Where did the gladiators perform?
We all know it! At the Colosseum, as in all the other Roman amphitheaters, built for gladiator shows. Before that, they performed in the Forum. The first amphitheater arose in Pompeii in 80 B.C. Many others followed with different characteristics, materials, and sizes depending on the city that hosted them. The elliptical arena was strewn with sand (arena) to absorb the blood of the gladiators. As at the Colosseum, some amphitheaters had basements, which served as “behind the scenes”. Gladiators and ferocious beasts climbed into the arena through large freight elevators. The Flavian amphitheater is a model of engineering still used for modern stadiums. In the following years, gladiators were recruited even among convicts or slaves, with the possibility of obtaining freedom.
Were there women gladiators?
Yes! Writings by Suetonius and Juvenal speak of it as a scandalous spectacle. Two other testimonies of the Gladiatrix’s existence have come down to us: a small bronze statue preserved in the Museum of the Arts in Hamburg, and the bas-relief discovered in Halicarnassus and preserved in the British Museum in London. The bas-relief portrays the struggle between Achillea and Amazzone, probably two pseudonyms. Both were pardoned, at least in that duel, obtaining the “missio”, that is the suspension of command, for being bold and brave.
How much was the ticket to the gladiators’ shows?
“Panem et circenses” is the famous quotation taken from the Latin poet Juvenal, which summarizes a Roman society’s aspect; the free distribution of wheat and tickets for the shows served as political propaganda.
Gladiator shows were almost always free, such as venationes (hunting simulations culminating in the killing of wild animals) and naumachias (simulations of naval battles in the water-filled arena). From the writings of the historian Cassius, we know that Titus organized 100 days of free shows for the Colosseum’s memorable inauguration!
The gladiatorial schools
Gladiators were enrolled in schools called Ludus, under the guidance of an instructor called lanista. Sometimes he even owned the gym. At the Colosseum, we can still see the most important gymnasium’s open-air remains in Rome, the Ludus Magnus.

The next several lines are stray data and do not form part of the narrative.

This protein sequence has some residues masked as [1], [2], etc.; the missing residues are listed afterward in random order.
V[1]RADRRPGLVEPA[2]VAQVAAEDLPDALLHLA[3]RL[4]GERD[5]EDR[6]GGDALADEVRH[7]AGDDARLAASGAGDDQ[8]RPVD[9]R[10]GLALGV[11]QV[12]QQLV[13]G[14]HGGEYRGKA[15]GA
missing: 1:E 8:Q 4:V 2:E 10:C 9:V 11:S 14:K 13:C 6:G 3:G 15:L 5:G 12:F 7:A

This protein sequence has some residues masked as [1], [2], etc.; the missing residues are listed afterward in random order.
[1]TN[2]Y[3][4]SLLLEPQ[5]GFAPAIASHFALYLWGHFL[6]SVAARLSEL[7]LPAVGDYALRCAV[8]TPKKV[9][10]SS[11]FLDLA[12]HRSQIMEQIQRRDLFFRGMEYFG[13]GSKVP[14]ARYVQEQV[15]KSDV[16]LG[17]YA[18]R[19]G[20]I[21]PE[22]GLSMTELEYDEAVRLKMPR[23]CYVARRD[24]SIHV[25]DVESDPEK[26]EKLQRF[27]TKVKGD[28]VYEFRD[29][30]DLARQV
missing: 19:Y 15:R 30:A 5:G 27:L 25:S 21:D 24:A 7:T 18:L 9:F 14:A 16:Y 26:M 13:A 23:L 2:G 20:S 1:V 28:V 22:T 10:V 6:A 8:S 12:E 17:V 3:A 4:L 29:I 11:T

Why were these terrible shows so popular?
Evidently, not everyone liked them. Here are some excerpts from one of Seneca’s writings: Around noon, I happened by chance to a show; I expected some comic skit, some witty jokes, a moment of relaxation that would give peace to the eyes after so much blood. On the contrary… real murders. Gladiators have nothing to protect themselves with; the whole body is exposed to blows, and these never go empty… People mostly prefer such shows to normal gladiator couples or to those at the request of the people… In the morning, men are thrown to the lions and bears…in the afternoon to their spectators… the ultimate result for those who fight is death… “But he stole, he killed”. So? He killed and therefore deserves to suffer this punishment: but you, poor devil, what are you guilty of to deserve to attend this spectacle? “Kill, whip, burn! Why is he so afraid to rush against the sword? Why does he strike with little boldness? Why is he unwilling to face death? Let him fight with lashes…” There is the interval: “Kill someone, in the meantime, to pass the time.” You don’t even understand that bad examples backfire on those who give them?
Explore the ruins of the Colosseum and enjoy the suggestions it gives you! Visiting the Colosseum with a private and experienced guide who makes us “imagine” is a perfect experience!